By James Pomfret
DONGGUAN, China, Nov 20 (Reuters) - Hundreds of workersshouted slogans on Wednesday outside a Nokia factoryin southern China to protest against what they called unfaircompensation after the company sold its mobile telephonesbusiness to Microsoft Corp.
Lack of trust in employers has often led Chinese workers tobalk at takeovers they fear will harm employment conditions.
Workers massed outside the factory gates in the industrialcity of Dongguan said they were battling new contracts worseningemployment terms that they had been forced to sign after theU.S. software giant bought Nokia's unit in a September deal.
"We will definitely continue to fight until we get what'sfair," said a young male worker wearing a checked shirt, whogave only his surname, Zhang.
Local riot police beat up four workers on Wednesday morningand took them away, several witnesses told Reuters.
About 30 police officers kept watch as workers clad in whiteNokia uniforms held up banners with the slogans "Legally protectour rights" and "Demand fair compensation."
Nokia is continuing to talk to the protesters, theFinland-based company told Reuters in an e-mailed statement.
"Our manufacturing operations in Dongguan continue," itsaid. "To accommodate the temporary situation, we have alsoadjusted our operations in other manufacturing facilities."
But six protesters interviewed by Reuters said they had notheard from management at all.
"They haven't shown any sincerity in talking to us, and theywon't do anything until things reach a critical stage," said oneworker, who gave only his surname, Yang, and said he had workedat the factory for two years.
Nokia balked at what it saw as a demand for severancepackages to workers who would not be fired, said an industrysource with direct knowledge of the protest, who asked not to benamed to avoid inflaming the situation.
"A small group of employees is taking this as an opportunityto demand severance packages despite the fact that their jobswill continue," the source said, adding that he did not expectlay-offs as a result of the deal with Microsoft.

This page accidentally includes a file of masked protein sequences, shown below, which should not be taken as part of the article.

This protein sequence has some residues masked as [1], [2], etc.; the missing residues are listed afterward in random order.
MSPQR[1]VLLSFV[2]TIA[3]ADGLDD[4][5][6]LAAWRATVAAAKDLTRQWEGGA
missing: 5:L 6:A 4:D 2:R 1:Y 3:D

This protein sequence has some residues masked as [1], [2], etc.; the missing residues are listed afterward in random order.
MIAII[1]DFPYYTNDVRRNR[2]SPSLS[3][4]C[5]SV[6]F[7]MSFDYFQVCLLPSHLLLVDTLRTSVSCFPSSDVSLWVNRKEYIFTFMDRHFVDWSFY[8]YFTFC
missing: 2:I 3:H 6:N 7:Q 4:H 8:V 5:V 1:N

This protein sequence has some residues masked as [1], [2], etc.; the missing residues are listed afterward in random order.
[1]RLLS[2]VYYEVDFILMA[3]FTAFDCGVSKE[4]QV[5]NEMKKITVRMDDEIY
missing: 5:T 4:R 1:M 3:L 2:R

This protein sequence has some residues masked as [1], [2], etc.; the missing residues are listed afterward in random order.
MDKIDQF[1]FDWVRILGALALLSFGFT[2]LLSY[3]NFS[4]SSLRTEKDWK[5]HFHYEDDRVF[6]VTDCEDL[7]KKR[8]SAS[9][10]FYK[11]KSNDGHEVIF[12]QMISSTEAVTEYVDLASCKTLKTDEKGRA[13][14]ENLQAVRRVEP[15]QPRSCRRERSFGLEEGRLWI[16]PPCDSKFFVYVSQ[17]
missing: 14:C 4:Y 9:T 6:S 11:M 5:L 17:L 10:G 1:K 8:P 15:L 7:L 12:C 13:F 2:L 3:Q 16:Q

The protesters represent just a few hundred of the 5,000workers in the Dongguan factory, the industry source said.
Factory workers interviewed by Reuters said the Microsoftdeal affected the compensation of thousands of workers, a claim the industry source characterised as untrue. Nokia declined toelaborate on its statement.
Nokia agreed in September to sell its devices and servicesbusiness and license its patents to Microsoft after failing torecover from a late start in smartphones.
The sale is set to close in the first quarter of next year,after regulatory approvals.
Recent industrial unrest at the China units of foreign firmshas ranged from strikes to hostage-taking.
In July, workers at a joint venture of U.S.-based CooperTire & Rubber Co and state-owned tyremaker ChengshanGroup went on strike after Cooper agreed to be bought by anIndian firm.
Protesters said they doubted the ability of Indian tyremakerApollo Tyres Ltd. to bail out Cooper's debts, andChengshan eventually asked to dissolve the partnership.
In June, an American factory boss was held hostage in aBeijing plant for days by dozens of employees demandingseverance packages.
- Labor Issues
- Unrest, Conflicts & War